Who is using Ribbon Speakers besides Tom Vodhanel?

Discussion in 'Speakers & Subwoofers' started by Arthur S, Apr 1, 2005.

  1. Arthur S

    Arthur S Cinematographer

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    About the best speaker I ever heard was a ribbon speaker made by Apogee. Apogee is gone but I will never forget their sound.

    Not long ago, Ron S of SVS said that his partner, Tom Vodhanel was using ribbon speakers. Apparently I am not the only one who likes the sound of ribbons. I don't know if Tom's are dipoles like the Apogees or forward radiators like Newform.

    Since Tom is using ribbons, perhaps he and Ron will consider them for a high end full range design next year.
     
  2. AlanZ

    AlanZ Screenwriter

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    I don't just like the sound of ribbon speakers (well, in my case 'quasi-ribbon'), they have ruined me for all box speakers I think. I have Magnepan MMGs and even though they are inexpensive, I would still take them over just about any box speaker. I've never heard the Newforms, but they are supposed to be a very nice ribbon hybrid. My dealer was telling me how Maggies have come a long way over the past decade with regard to competing against boxes in terms of dynamics. When I used to own Paradigm studios, used to be I could find qualities in other speakers when I went to audition different lines. When I went the other day, the Energy Veritas line - which I used to absolutely love - still sounded good, but not at the expense of my MMGs. The new Paradigm Signatures sounded really good, too......but again, I wouldn't trade. Actually, that's not true. I'd trade for the Sigs, sell them, and then get bigger Maggies [​IMG]

    This sounds like a silly example, but if you had been here you'd know what I mean... The other night I watched 'After the Sunset'. There is a scene where Brosnan and Harrelson are on a boat, and you can hear both the water and the waves splashing up against the side of it. My brother, who is much more into video than he is audio, looked at me and said it sounded like the room was the boat. In fact, the realism of the sound actually made it FEEL like we were in the boat. This kind of realism is why I love the Maggies for HT, not just music.
     
  3. John Garcia

    John Garcia Executive Producer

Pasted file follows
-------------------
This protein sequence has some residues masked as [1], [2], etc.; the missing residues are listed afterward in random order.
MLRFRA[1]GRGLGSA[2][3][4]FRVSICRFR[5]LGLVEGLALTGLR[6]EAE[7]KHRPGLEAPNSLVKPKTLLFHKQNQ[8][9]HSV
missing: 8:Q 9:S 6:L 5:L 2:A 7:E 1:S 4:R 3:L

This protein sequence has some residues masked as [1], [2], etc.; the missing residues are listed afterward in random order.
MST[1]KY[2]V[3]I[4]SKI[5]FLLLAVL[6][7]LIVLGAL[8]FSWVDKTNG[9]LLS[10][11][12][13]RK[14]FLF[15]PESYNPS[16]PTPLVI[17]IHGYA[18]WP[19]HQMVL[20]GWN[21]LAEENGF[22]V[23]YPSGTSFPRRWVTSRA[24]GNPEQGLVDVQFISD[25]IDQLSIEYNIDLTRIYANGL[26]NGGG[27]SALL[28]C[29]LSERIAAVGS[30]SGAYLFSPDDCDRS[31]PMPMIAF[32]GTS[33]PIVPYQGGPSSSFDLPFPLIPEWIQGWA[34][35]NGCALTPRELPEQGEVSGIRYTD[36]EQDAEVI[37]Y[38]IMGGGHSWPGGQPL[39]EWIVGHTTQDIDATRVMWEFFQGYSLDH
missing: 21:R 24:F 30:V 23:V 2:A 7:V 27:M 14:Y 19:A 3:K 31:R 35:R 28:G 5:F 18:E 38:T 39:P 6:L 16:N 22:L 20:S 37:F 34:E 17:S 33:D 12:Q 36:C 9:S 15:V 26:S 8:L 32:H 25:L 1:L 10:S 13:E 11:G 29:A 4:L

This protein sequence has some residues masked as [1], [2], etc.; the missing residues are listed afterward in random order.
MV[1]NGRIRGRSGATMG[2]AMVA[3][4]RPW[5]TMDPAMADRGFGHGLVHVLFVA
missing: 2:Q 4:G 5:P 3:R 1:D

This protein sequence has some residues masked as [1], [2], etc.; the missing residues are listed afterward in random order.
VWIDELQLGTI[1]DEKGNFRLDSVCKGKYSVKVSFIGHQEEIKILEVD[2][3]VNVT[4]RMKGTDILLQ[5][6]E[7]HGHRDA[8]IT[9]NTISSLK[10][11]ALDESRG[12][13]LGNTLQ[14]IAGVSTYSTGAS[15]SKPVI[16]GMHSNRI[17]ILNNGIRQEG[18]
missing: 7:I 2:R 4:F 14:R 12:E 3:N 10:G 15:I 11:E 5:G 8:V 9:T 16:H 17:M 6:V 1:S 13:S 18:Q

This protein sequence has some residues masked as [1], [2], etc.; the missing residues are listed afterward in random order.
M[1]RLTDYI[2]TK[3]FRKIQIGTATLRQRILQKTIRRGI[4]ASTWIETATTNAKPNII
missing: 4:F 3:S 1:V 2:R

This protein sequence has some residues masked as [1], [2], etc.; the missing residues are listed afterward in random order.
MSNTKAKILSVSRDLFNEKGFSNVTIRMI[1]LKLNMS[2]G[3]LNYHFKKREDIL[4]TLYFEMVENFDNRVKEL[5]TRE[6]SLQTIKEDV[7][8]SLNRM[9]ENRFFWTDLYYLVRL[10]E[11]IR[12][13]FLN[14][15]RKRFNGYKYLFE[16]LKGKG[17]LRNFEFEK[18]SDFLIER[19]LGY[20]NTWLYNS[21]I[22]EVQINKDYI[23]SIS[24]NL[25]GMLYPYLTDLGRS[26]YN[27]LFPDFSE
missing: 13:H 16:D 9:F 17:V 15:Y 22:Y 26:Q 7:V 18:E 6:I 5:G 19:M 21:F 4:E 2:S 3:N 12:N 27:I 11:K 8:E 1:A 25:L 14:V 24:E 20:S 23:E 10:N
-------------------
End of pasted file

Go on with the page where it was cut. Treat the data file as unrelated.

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  4. Arthur S

    Arthur S Cinematographer

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    Alan

    So you are smitten with ribbons even though you are using the entry level Maggies. The dipole design probably adds some spaciousness to the sound to give you that "room was the boat" sound.

    John

    Thanks for the URLs. One of the things about the Apogee ribbons was that they were full range, and full size.

    The one I had my eye on was called the Studio Grand. The Ribbon Array is 55 inches tall and 29 inches wide. It was designed to sit on a matching subwoofer module 17 inches tall, 29 inches wide and 25 inches deep. All together a rather imposing sight. All for the low, low price of $13,000 a pair.

    I guess if I wanted to shell out the money, the next closest things would be the Martin-Logan electrostatics or the large Maggies.

    Just one of those eye opening moments. When Tom V becomes a seriously prosperous business man, he gets ribbons.
     
  5. John Garcia

    John Garcia Executive Producer

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  6. AlanZ

    AlanZ Screenwriter

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    Arthur:
    Yep, quite smitten with them. I recently spent some time with the larger Maggies (1.6, 3.6) and they were spectacular. They have it all over the MMGs, but for $500 you get a nice slice of the Maggie sound. I honestly didn't expect to still have the MMGs in my system this long (6 months). It was meant to be more of a 'hey, I don't have much money, let's try these out until I can afford those Paradigm Signatures!" They completely caught me off-guard, and now I'm hooked. The main drawbacks to the Maggies are their need for space and their need for an ample amt of clean power. If these two things aren't an issue, I think most folks would have a hard time getting this quality of sound out of $500. They are very engaging speakers, to say the least.